Breeding Bird Atlas 1 Species Accounts
Number of Broods
There has been a pronounced increase in the Turkey Vulture population since the early 1970s, and the species now breeds in northern Vermont and Maine. It is difficult to determine exactly where vultures nest in the state because of the birds’ wide-ranging flights in search of carrion and their reclusive nesting habits. These behaviors account for the preponderance of “possible” records on the map. Undoubtedly, vultures are much more common as a breeding species, although not necessarily more widely distributed, than the map would indicate. There were two confirmations during the Atlas period, one in Barre and one in Quabbin. From 1982 to 1987, eight nests were located in eastern Massachusetts in the Blue Hills Reservation in Milton (Smith), and in 1986 breeding was confirmed in Sturbridge.
The Turkey Vulture is most common from New Jersey southward throughout much of temperate and tropical America. Its splayed wing tips and long, two-toned wings held in a pronounced dihedral over the back are characteristic, as is the typical, leisurely, rocking flight as a bird courses over field and treetop. Although it prefers not to fly on cloudy days or during strong winds, the “Buzzard” (as it is known south of the Mason-Dixon line) is fully capable of flying with deep, slow wing beats, but its soaring flight uses less energy. The birds are generally silent, except for occasional hissing and growling sounds used near the nest.
The first spring migrants normally begin appearing in early March, but they may arrive as early as mid-February with unseasonably warm weather. Reports formerly were concentrated in central and western Massachusetts, but migrants are now seen throughout the state, including outer Cape Cod.
Pairing, which may involve dancing antics of groups of birds on the ground, apparently occurs during late April or early May. All known nest sites in Massachusetts have been located in caves or crevices, or on shelves of rocky ledges on hillsides, but in other regions they may be in hollow logs, tree stumps, old buildings, or on the ground. No nest materials are used. Clutch sizes range from one to three (average two), and for 7 Massachusetts nests were as follows: one egg (3 nests), two eggs (3 nests), and three eggs (1 nest) (Smith). The Barre nest contained eggs on June 22 (Cardoza). The elliptical eggs are creamy white and blotched with varying shades of brown. The incubation period is not known precisely but generally is considered to be five to six weeks. Both sexes incubate and feed the young by regurgitation for eight to ten weeks. Predators are often attracted to the malodorous nest site; hence the need for inaccessible and remote locations because the adults are virtually helpless in defending the eggs or young. Of the 8 Blue Hills nests, 1 was abandoned and 4 were lost to predators, probably Raccoons. The other 3 nests fledged one young each (Smith). Predators also destroyed the Quabbin nest during the Atlas period. On July 30, the Sturbridge nest contained two young.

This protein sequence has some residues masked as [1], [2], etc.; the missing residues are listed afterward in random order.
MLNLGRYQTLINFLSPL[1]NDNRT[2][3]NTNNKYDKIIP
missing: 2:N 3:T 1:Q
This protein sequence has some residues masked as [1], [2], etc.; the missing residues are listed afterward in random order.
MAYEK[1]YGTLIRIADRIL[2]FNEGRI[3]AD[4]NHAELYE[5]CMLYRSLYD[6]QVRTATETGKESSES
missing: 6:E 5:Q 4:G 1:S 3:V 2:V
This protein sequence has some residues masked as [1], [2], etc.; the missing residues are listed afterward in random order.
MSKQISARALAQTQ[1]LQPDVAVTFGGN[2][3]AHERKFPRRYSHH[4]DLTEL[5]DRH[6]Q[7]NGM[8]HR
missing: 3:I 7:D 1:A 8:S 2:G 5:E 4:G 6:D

By late summer, vultures become increasingly conspicuous as immatures augment the adult population. The southbound migration occurs from mid-September to mid-October, but an increasing number of sightings are made in late fall and early winter. Breeding residents probably winter in the southern United States, although, concurrent with the population increase in the Northeast, winter roosts have become established as far north as Connecticut. It seems probable that a small population of permanent residents will become established in the Quabbin area, where the breeding population is high and where deer carcasses would be available to sustain them through the rigors of winter.